Tag Archives: Betsy DeVos

What to think

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We saw yesterday (post here), that Mika Brzezinski , cohost of Morning Joe, said that it’s the media’s job “actually control exactly what people think.” She obviously didn’t mean that, some people jumped on it anyway. Here’s another example of lapsus profiteering (I’ll find a better name).

Today let’s think for a second about the phrase “telling people what to think” and its cognates. I bring this up because sometime today at CPAC, Betsy DeVos, the new Secretary of Education, filed, for the nth time, the complaint that universities “tell people what to think.”  From the Chronicle of Higher Education:

“The faculty, from adjunct professors to deans, tell you what to do, what to say, and more ominously, what to think. They say that if you voted for Donald Trump, you’re a threat to the university community,” read the remarks. “But the real threat is silencing the First Amendment rights of people with whom you disagree.”

Teaching is pretty challenging. You have to deal, in the first place, with people who are not your epistemic peers. This means they know less than you do. As a result you seem pretty pedantic much of the time and pretty much anything you do with them in class will involve telling them what to think. For instance: don’t generalize from marginal casesdon’t straw man people you’re arguing with; and don’t base your argument on vague and equivocal terminology, like “think” (in the above case). Now naturally I’ll give reasons for their thinking this. But I’m still telling them what to think. That charge is inescapable because, and I’m telling you what to think again, vacuous.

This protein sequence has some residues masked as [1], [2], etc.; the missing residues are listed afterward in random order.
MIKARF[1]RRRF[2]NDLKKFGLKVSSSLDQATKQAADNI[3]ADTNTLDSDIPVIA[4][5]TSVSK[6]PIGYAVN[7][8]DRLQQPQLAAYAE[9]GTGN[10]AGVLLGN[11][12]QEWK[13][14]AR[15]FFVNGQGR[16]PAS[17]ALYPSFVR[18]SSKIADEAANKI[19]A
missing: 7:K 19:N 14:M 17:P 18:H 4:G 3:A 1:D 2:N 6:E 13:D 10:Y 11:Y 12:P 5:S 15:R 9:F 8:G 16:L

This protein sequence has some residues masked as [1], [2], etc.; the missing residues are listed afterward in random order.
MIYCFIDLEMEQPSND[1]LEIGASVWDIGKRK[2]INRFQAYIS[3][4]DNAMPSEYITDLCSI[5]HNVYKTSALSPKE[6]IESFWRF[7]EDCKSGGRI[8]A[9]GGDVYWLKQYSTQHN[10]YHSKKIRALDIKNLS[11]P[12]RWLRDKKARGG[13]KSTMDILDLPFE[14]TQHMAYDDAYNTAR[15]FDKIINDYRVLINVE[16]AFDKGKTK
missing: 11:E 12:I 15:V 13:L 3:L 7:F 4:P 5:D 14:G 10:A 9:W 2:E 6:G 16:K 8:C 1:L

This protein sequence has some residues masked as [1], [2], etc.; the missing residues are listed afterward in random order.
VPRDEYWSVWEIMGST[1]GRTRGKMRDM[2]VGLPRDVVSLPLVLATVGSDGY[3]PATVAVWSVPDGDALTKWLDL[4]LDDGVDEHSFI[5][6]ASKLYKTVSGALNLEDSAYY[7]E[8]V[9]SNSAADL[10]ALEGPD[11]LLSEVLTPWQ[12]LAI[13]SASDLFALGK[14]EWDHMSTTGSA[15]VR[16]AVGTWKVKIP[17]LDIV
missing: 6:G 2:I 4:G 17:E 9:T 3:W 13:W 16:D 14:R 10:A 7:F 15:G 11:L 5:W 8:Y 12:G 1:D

Yes, of course she means to dust off the old one about “indoctrination” and the like. Well, while we’re lazily advancing tropes, here’s one of my own. I’ve tried and tried to indoctrinate my students into not using the passive voice –yet it still gets used! How successful will I be in getting them to accept the subtleties of my modified version of Rawls’ theory of justice?

Outflanking

Consider these two images.

The tweeter is obviously right, they’re not equivalent. Having a conservative world view (and being a billionaire with little prior educational experience) is not remotely close to what Ruby Bridges had to endure.

But this kind of move is extremely common. It’s a variation on the phenomenon of “leveling up” or “outflanking.” I think it has its origins an important fact about how we hold beliefs.

Here it is: people don’t typically change their view on the spot; they just don’t usually have that kind of direct control. Even in the face of much better reasons, people fail to move. This points less-skilled (or maybe more skilled) arguers in two directions.

On the one hand, the inability to change beliefs on command suggests that beliefs can’t be changed at all (or only with great difficulty and it’s not worth trying). If this is the case, then every criticism is ad hominem and so out of bounds (thus the above). This is of course bad.

On the other hand, to get someone to change a belief, you can’t say: “change your belief, it’s false!” You have to get around behind that belief and the belief that supports it (or even better at the structure of believing itself). This is not necessarily bad, but it tends away from the matters at hand (in the case above the very legitimate questions about DeVos’s knowledge and preparation for her important position).